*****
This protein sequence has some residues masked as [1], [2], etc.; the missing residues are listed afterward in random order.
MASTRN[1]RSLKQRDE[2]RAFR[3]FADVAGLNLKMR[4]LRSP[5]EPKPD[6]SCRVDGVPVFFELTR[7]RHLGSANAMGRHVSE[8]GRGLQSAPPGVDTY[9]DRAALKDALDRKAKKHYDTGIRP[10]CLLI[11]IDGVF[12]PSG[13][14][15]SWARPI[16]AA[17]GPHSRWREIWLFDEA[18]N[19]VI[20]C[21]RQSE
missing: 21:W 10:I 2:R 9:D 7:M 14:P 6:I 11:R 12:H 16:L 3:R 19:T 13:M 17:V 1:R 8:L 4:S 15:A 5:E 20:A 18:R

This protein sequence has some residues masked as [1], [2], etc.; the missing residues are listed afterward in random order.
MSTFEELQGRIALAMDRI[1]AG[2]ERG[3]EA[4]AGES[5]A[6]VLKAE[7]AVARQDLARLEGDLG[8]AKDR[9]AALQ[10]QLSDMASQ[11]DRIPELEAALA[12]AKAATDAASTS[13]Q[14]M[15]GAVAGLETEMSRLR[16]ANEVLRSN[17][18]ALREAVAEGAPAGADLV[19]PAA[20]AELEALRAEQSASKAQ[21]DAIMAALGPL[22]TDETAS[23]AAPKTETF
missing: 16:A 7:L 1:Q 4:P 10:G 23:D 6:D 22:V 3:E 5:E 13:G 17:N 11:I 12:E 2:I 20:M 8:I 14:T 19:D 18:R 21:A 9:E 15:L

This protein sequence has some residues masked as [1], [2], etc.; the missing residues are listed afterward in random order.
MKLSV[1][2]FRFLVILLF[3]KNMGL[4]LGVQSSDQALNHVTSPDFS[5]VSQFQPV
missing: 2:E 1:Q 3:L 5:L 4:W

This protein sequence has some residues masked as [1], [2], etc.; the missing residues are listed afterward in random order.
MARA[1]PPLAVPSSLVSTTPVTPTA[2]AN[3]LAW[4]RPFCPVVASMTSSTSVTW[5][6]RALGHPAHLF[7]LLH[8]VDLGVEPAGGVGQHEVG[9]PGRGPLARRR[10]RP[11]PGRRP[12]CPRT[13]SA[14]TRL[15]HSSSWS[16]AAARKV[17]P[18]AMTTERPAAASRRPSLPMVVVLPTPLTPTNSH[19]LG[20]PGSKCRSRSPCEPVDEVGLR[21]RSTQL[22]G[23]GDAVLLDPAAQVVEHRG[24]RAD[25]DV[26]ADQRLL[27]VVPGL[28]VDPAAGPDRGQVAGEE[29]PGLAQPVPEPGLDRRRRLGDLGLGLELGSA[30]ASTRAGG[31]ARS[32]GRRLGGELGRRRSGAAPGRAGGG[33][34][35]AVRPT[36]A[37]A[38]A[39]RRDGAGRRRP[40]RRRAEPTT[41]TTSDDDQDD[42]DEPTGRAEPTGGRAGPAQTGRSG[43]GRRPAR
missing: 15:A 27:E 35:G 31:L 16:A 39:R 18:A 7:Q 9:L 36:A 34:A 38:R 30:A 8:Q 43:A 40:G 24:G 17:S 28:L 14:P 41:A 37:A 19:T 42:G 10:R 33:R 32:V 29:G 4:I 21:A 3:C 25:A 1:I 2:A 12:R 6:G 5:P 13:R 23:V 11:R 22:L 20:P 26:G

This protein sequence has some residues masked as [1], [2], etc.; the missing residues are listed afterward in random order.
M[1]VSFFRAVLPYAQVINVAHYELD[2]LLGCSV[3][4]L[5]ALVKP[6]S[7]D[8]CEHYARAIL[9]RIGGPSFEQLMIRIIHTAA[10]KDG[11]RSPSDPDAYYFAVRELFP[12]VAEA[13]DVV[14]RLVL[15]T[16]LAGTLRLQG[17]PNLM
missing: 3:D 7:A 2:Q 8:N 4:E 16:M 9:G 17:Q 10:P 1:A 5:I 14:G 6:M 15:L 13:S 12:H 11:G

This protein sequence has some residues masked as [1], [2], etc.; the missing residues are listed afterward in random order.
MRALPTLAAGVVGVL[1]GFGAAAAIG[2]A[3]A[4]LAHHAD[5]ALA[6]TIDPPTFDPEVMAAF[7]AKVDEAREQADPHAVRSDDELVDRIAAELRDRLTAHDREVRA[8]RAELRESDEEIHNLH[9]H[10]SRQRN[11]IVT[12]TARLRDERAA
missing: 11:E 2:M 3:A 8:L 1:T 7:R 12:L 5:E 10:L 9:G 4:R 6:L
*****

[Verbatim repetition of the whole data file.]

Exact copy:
This protein sequence has some residues masked as [1], [2], etc.; the missing residues are listed afterward in random order.
MASTRN[1]RSLKQRDE[2]RAFR[3]FADVAGLNLKMR[4]LRSP[5]EPKPD[6]SCRVDGVPVFFELTR[7]RHLGSANAMGRHVSE[8]GRGLQSAPPGVDTY[9]DRAALKDALDRKAKKHYDTGIRP[10]CLLI[11]IDGVF[12]PSG[13][14][15]SWARPI[16]AA[17]GPHSRWREIWLFDEA[18]N[19]VI[20]C[21]RQSE
missing: 21:W 10:I 2:R 9:D 7:M 14:P 6:I 11:R 12:H 16:L 3:R 19:T 13:M 17:V 1:R 8:L 4:S 15:A 5:E 20:A 18:R

This protein sequence has some residues masked as [1], [2], etc.; the missing residues are listed afterward in random order.
MSTFEELQGRIALAMDRI[1]AG[2]ERG[3]EA[4]AGES[5]A[6]VLKAE[7]AVARQDLARLEGDLG[8]AKDR[9]AALQ[10]QLSDMASQ[11]DRIPELEAALA[12]AKAATDAASTS[13]Q[14]M[15]GAVAGLETEMSRLR[16]ANEVLRSN[17][18]ALREAVAEGAPAGADLV[19]PAA[20]AELEALRAEQSASKAQ[21]DAIMAALGPL[22]TDETAS[23]AAPKTETF
missing: 16:A 7:L 1:Q 4:P 10:G 23:D 6:D 22:V 3:E 5:E 13:G 17:N 11:I 12:E 2:I 20:M 8:I 14:T 19:D 18:R 21:A 9:E 15:L

This protein sequence has some residues masked as [1], [2], etc.; the missing residues are listed afterward in random order.
MKLSV[1][2]FRFLVILLF[3]KNMGL[4]LGVQSSDQALNHVTSPDFS[5]VSQFQPV
missing: 2:E 1:Q 3:L 5:L 4:W

This protein sequence has some residues masked as [1], [2], etc.; the missing residues are listed afterward in random order.
MARA[1]PPLAVPSSLVSTTPVTPTA[2]AN[3]LAW[4]RPFCPVVASMTSSTSVTW[5][6]RALGHPAHLF[7]LLH[8]VDLGVEPAGGVGQHEVG[9]PGRGPLARRR[10]RP[11]PGRRP[12]CPRT[13]SA[14]TRL[15]HSSSWS[16]AAARKV[17]P[18]AMTTERPAAASRRPSLPMVVVLPTPLTPTNSH[19]LG[20]PGSKCRSRSPCEPVDEVGLR[21]RSTQL[22]G[23]GDAVLLDPAAQVVEHRG[24]RAD[25]DV[26]ADQRLL[27]VVPGL[28]VDPAAGPDRGQVAGEE[29]PGLAQPVPEPGLDRRRRLGDLGLGLELGSA[30]ASTRAGG[31]ARS[32]GRRLGGELGRRRSGAAPGRAGGG[33][34][35]AVRPT[36]A[37]A[38]A[39]RRDGAGRRRP[40]RRRAEPTT[41]TTSDDDQDD[42]DEPTGRAEPTGGRAGPAQTGRSG[43]GRRPAR
missing: 15:A 27:E 35:G 31:L 16:A 39:R 18:A 7:Q 9:L 36:A 34:A 38:R 30:A 8:Q 43:A 40:G 24:G 17:S 28:L 14:P 41:A 37:A 19:T 42:G 10:R 33:R 32:V 29:G 4:I 21:A 3:C 25:A 1:I 2:A 12:R 6:G 5:P 13:R 23:V 11:R 22:L 20:P 26:G

This protein sequence has some residues masked as [1], [2], etc.; the missing residues are listed afterward in random order.
M[1]VSFFRAVLPYAQVINVAHYELD[2]LLGCSV[3][4]L[5]ALVKP[6]S[7]D[8]CEHYARAIL[9]RIGGPSFEQLMIRIIHTAA[10]KDG[11]RSPSDPDAYYFAVRELFP[12]VAEA[13]DVV[14]RLVL[15]T[16]LAGTLRLQG[17]PNLM
missing: 3:D 7:A 2:Q 8:N 4:E 16:M 9:G 17:Q 10:P 1:A 5:I 14:G 6:M 15:L 13:S 12:H 11:G

This protein sequence has some residues masked as [1], [2], etc.; the missing residues are listed afterward in random order.
MRALPTLAAGVVGVL[1]GFGAAAAIG[2]A[3]A[4]LAHHAD[5]ALA[6]TIDPPTFDPEVMAAF[7]AKVDEAREQADPHAVRSDDELVDRIAAELRDRLTAHDREVRA[8]RAELRESDEEIHNLH[9]H[10]SRQRN[11]IVT[12]TARLRDERAA
missing: 11:E 2:M 3:A 8:L 1:T 7:R 12:L 5:E 10:L 9:G 4:R 6:L